Eating disorders have the highest mortality rate among all mental illness. It is estimated that one in 10 people with anorexia will die from physical complications as a direct result of their illness. However, treatment for eating disorders is extremely expensive, often costing up to $30,000 per MONTH for inpatient treatment, and insurance companies often refuse to pay, even for some of the sickest individuals. In fact, according to the Anna Westin foundation, one in five eating disorder experts believes that insurance companies have indirectly caused at least one of their patients to die. According to the National Eating Disorders Association, only ONE-THIRD of people with anorexia in the community receive mental health care. Furthermore, only SIX percent of people with bulimia will receive mental health care.
(National Eating Disorders Association)
The Joy Project intends to accomplish the task of meeting the needs of those who wish to recover from eating disorder through a wide variety of initiatives including:
- in-person support groups
- online message board
- providing resources for family & friends of sufferers
- providing information on nutrition, medical & health concerns, basic psychology of EDs, healthy exercise habits, emotional work & healing, and the physiological complications of eating disorders
- promoting self-help programs as an alternative for patients who are denied treatment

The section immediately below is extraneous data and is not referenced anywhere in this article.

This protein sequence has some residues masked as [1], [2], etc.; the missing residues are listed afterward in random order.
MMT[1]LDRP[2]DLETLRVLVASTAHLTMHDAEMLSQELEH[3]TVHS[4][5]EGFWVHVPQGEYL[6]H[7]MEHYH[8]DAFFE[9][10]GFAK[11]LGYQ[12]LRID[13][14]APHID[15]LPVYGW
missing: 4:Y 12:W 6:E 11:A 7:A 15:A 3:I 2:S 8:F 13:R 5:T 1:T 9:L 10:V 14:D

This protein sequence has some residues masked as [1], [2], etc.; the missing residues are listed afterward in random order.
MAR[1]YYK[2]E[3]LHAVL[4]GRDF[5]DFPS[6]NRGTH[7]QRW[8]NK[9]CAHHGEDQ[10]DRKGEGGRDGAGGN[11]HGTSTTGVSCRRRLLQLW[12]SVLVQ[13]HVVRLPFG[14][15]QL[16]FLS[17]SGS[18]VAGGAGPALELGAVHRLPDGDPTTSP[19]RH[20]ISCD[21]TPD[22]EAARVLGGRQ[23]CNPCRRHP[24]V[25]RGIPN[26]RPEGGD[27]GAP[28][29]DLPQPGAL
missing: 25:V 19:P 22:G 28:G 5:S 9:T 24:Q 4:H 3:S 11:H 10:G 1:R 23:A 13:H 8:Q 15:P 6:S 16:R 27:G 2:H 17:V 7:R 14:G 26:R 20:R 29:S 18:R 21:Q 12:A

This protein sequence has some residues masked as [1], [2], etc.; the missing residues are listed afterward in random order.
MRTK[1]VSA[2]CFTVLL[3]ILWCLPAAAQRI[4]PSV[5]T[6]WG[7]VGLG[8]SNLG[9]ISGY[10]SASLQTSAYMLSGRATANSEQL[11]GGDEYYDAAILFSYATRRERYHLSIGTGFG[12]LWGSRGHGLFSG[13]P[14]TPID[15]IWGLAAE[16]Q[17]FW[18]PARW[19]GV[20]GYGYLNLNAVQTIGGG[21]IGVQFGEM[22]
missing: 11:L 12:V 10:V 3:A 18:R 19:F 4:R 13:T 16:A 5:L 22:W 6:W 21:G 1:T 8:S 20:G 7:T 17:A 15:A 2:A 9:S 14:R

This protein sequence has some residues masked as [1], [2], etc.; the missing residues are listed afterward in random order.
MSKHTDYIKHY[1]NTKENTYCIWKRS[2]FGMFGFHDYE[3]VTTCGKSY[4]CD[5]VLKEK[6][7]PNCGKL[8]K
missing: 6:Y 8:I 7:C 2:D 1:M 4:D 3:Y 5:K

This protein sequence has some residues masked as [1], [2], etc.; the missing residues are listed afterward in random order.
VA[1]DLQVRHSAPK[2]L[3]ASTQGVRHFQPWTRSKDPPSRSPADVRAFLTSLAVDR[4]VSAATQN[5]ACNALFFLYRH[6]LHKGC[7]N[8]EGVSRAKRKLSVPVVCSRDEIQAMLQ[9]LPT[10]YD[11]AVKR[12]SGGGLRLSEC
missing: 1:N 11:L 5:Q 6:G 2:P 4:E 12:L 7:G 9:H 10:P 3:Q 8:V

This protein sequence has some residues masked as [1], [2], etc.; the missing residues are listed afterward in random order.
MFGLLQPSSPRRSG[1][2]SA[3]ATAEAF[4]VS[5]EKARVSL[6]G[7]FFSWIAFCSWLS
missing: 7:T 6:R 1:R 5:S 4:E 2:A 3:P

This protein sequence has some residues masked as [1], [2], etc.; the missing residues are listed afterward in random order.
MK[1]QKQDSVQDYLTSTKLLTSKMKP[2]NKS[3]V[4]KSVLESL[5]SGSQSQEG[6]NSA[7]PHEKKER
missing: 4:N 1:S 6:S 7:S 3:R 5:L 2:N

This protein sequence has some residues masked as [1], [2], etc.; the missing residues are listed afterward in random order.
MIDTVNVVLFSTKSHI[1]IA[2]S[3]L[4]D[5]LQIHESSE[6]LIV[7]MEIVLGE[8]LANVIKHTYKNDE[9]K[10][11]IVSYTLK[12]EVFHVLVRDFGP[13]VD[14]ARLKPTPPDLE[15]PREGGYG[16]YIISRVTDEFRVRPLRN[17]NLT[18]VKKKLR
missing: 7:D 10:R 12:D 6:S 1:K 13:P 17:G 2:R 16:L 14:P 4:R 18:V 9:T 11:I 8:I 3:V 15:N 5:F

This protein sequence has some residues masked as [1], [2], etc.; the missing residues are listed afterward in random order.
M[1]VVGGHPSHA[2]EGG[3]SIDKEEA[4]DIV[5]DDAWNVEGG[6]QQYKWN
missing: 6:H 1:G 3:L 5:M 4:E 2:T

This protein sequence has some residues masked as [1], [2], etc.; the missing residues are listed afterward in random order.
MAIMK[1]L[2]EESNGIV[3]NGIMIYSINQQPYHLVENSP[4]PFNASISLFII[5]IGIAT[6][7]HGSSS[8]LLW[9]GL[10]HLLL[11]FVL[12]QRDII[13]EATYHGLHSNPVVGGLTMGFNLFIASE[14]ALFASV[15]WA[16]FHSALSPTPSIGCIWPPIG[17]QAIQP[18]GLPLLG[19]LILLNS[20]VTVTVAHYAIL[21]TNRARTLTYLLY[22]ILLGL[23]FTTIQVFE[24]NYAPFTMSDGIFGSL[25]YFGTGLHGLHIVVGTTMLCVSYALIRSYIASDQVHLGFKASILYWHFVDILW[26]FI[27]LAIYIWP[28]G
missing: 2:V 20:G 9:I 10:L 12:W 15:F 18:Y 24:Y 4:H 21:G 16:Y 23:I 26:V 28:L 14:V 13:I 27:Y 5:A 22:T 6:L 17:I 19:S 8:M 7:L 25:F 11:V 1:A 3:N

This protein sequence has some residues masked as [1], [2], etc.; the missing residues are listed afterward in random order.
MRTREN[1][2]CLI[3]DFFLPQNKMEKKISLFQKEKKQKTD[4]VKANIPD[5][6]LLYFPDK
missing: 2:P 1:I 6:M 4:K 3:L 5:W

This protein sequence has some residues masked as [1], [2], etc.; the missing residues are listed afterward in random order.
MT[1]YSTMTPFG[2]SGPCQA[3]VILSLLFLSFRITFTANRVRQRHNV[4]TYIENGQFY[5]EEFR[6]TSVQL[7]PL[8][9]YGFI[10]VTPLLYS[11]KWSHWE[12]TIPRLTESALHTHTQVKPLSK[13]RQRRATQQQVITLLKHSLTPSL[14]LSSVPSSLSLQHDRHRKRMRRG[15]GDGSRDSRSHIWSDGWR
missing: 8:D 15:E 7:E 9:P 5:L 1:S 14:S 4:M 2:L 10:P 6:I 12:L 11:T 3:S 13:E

- working for change in the manner in which eating disorders are diagnosed and treated
- continuing to lobby for additional support from insurance companies and government regulations so that more people can get adequate treatment
- work toward the establishment of recovery-supportive housing for those for whom traditional residential or partial programs are not an option
Though The Joy Project does not provide individual therapy, it does provide these key services:
- an online recovery support community where individuals from anywhere in the world can reach out for support at any time, day or night,
- various in-person support groups, and
- offerings of supportive group activities that promote a sense of confidence and well-being, such as: yoga, art classes, group meals, volunteer opportunities, information sessions, and advocacy opportunities.
Future plans include the creation of recovery-support housing, where individuals would live in an environment that encourages a life free from ED, offering tangible help for transitioning back to ‘normal’ life, while paying monthly rent costs as opposed to expensive, long-term residential care. In addition, members of The Joy Project are creating a resource manual that can be used as a self-help program for those who cannot obtain treatment by traditional means. The Joy Project plans to publish an in-depth treatment directory; collaborate with ED researchers on future research studies; and host a panel discussion event where members of the treatment, research, and survivor community will be brought together as equals to speak on topics related to ED treatment.
Please note that we do NOT provide individual therapy or diagnosis. We provide general information and peer support. Our programming is not intended to replace traditional therapy. However, many of our members have found our programming to be an invaluable tool for maintaining recovery, or for finding additional support in conjunction with participation in traditional therapy.
The Joy Project is 501(c)3 tax-exempt public charity, governed by a Board of Directors.
Interested in volunteering? Click here for more information!